Activists Want Covered California To Track Race More Closely
The California Pan-Ethnic Health Network, a left-wing group seeking equal access to health care among minority communities, has asked Covered California to increase its collection of demographic data.
On May 22nd, CPEHN sent a letter to Covered California's executive director requesting the state do more to collect data on those signing up for coverage. The group said it was "disappointed" that 22% of Californians had chosen not to answer race and ethnicity questions. They suggested this was because the questions had been relegated to a portion of the application which was labeled "optional data."
CPEHN wants Covered California to move this section up on the application in order to gather more data. They request that the question of ethnicity be asked prior to the question on race. The group also wants new questions added to cover "sexual orientation and gender identity." "The lack of enrollment data on gender identity and sexual orientation means that Covered California cannot adequately measure the effectiveness of its outreach and education to these communities," the letter states.
Another change recommended by the group is to not have English as the default language for the web application. The letter states, "Respondents filling out the online application are automatically assigned “English” as their primary language unless they proactively choose another language from the drop-down menu. CalHEERs should be programmed so the language question is mandatory with a “decline to state” option and consumers should be allowed to choose their spoken and written language."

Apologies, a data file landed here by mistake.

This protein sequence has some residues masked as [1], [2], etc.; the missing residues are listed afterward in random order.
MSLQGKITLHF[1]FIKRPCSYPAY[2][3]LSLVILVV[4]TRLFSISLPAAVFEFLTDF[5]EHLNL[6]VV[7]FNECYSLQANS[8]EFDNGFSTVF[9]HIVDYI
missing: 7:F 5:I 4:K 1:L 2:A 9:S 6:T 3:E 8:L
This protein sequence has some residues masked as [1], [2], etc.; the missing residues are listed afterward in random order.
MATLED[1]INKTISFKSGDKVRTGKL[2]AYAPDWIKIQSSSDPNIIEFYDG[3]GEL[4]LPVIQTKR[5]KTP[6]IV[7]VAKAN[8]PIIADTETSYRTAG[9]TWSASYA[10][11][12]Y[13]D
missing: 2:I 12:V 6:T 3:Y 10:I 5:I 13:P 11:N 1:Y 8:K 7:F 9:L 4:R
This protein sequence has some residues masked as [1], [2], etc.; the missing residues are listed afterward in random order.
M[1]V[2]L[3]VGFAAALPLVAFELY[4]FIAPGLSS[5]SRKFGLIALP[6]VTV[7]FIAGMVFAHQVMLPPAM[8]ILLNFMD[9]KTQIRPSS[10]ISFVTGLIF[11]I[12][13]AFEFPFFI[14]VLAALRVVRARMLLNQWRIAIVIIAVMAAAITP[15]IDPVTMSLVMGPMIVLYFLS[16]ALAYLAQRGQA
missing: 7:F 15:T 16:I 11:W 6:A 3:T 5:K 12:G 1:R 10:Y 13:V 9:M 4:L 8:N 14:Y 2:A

CPEHN's interest in additional data may not be that controversial, but the group's health care agenda is another story. Health equality, in their view, requires expanding insurance to undocumented immigrants. The group supports a "Health for All" bill which would expand Medi-Cal coverage (or some equivalent paid for by taxpayers) to undocumented immigrants. They write, "By ensuring everyone has access to health care, we can improve the health of our entire community, limit the overcrowding of emergency rooms, and reduce the costs of healthcare in California."
The idea that further expanding Medi-Cal to undocumented immigrants would reduce crowding in emergency rooms is undercut by evidence that suggests the expansion of Medi-Cal has already led to increased crowding. Such crowding has been reported previously at Breitbart News, and a surge in ER use has also been reported in other states where Medicaid was expanded.